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Opinion28th January 2019

A cure for blindness – In defence of publishing school data

Rich Davies

Rich Davies is Ark’s Director of Insight. He is responsible for bridging the gap between the organisation’s data and action. He leverages data analysis to advise senior leaders and works to ensure that all Ark leaders, teachers and students can make data-informed decisions. He has overseen the development of Ark’s award-winning data analytics systems and has led reviews of assessment, curriculum, destinations and many other key areas.

Since the KS4 and KS5 ‘league tables’ were published recently, a lot has been written about the negative consequences of this annual practice. From encouraging gaming to school-shaming, most of the criticisms levelled are valid, but I worry that the blunt solution that many propose – the abolition of published schools’ data – does not pass the cost-benefit test.

This is not because I dispute the costs that others have identified, but because I believe there are real benefits to the level of transparency we currently have. I also believe (hope?!) that the costs identified can be mitigated without losing these benefits.

The most common political argument used to defend school performance tables is ‘accountability’. I am not going to make that argument. There may be something to it, it may be flawed logic. Either way, it does not contribute much to my thinking on this topic.

Another common pro-publication argument is ‘parental choice’. As a parent, I must confess I consulted published schools’ data (as well as a range of other qualitative sources, honest!) when thinking about my own children’s schooling. But given the relationship between school proximity and house prices, I am reluctant to base my argument on such a politically contentious issue(!)

What I hope is less contentious is that all schools want to improve outcomes for their students. And this is why I believe that published schools’ data is a good thing that could be improved, rather than a bad thing that should be abolished.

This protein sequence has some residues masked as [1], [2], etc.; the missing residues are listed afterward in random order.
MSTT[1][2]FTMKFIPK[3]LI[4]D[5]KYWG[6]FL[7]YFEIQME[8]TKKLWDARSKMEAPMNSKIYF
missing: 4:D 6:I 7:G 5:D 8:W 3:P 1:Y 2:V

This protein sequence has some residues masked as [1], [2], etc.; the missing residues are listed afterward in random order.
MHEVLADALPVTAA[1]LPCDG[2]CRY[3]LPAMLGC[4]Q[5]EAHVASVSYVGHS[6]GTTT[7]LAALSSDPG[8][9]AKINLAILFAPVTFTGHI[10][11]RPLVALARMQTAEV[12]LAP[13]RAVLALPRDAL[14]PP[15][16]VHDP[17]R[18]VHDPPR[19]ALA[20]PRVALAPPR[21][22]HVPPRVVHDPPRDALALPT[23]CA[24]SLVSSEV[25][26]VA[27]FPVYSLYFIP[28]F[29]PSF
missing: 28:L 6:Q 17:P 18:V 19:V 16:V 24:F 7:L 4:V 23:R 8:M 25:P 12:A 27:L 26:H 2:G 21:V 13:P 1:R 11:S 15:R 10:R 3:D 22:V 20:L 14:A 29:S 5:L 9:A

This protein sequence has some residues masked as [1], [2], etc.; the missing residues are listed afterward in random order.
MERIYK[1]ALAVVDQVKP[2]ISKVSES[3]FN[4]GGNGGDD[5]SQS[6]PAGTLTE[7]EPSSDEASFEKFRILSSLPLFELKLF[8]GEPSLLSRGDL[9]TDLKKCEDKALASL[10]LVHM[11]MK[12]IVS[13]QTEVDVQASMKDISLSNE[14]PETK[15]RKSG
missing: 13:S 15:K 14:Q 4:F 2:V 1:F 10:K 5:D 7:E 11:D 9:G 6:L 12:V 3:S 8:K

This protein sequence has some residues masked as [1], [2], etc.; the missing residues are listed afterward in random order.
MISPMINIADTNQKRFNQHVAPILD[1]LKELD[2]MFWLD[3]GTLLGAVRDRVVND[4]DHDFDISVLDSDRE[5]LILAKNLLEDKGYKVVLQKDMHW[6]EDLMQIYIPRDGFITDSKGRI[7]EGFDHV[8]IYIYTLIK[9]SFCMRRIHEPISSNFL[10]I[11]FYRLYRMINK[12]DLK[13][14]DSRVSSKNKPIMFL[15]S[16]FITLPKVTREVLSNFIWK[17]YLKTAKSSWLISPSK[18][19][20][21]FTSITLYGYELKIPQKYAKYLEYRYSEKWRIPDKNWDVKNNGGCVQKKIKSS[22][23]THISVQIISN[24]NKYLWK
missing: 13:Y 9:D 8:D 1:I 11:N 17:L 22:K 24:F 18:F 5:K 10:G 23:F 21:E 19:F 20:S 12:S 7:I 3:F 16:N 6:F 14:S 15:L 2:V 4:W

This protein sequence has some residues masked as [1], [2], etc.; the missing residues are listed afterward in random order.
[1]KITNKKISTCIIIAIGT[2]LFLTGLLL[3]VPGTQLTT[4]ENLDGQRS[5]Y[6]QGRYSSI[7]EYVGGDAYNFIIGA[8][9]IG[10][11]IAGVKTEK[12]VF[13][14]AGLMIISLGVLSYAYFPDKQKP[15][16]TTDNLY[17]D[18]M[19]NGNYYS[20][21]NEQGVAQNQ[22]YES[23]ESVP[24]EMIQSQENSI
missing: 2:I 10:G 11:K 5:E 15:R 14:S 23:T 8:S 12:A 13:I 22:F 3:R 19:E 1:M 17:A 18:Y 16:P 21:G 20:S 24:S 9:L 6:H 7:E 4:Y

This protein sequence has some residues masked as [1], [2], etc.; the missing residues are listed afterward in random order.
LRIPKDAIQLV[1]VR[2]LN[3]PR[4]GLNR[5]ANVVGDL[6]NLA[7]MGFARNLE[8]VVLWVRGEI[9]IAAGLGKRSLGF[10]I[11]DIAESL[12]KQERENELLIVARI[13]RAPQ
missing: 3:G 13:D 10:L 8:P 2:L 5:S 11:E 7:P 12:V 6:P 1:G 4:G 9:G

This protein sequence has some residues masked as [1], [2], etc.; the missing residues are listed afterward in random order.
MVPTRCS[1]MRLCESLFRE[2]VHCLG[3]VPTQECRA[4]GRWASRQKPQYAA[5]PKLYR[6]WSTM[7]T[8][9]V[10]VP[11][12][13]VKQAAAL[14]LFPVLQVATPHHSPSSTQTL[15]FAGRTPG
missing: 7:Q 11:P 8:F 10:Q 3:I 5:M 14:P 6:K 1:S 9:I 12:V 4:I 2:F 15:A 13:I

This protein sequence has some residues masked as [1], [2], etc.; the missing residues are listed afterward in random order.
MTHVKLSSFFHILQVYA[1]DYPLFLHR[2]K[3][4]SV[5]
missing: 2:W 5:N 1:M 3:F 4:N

During the past few years, I – and countless others in schools, MATs, LAs, think-tanks, charities and Universities – have analysed published data-sets in order to inform school improvement decisions and actions. This information helps us place our own data in perspective and helps us understand the art of the possible, as well as the scale of the challenges we face. Many have argued that context is key and I would not disagree, which is why I’m glad the published data-sets go way beyond just academic outcomes. The Compare School Performance website contains all of the following data-sets for all schools:

Additional sources include Schools Financial Benchmarking and the marvellously named Get Information About Schools, while ‘underlying data’ files tucked away in many of the DfE’s statistical releases provide similarly granular information on exclusions, mobility and other relevant measures.

For the apparent majority of schools currently wrestling with their approach to curriculum, I heartily recommend blending the Key stage 4 qualification and subject data table with the Census and Final key stage 4 data. Combining these sources helps illustrate how many – and which – schools with extremely challenging contexts have managed to improve outcomes while maintaining a broad and balanced macro-curriculum. Similarly, blending in Workforce, Spend and Financial Benchmarking data helps identify schools that have navigated difficult financial circumstances while delivering positive outcomes for students.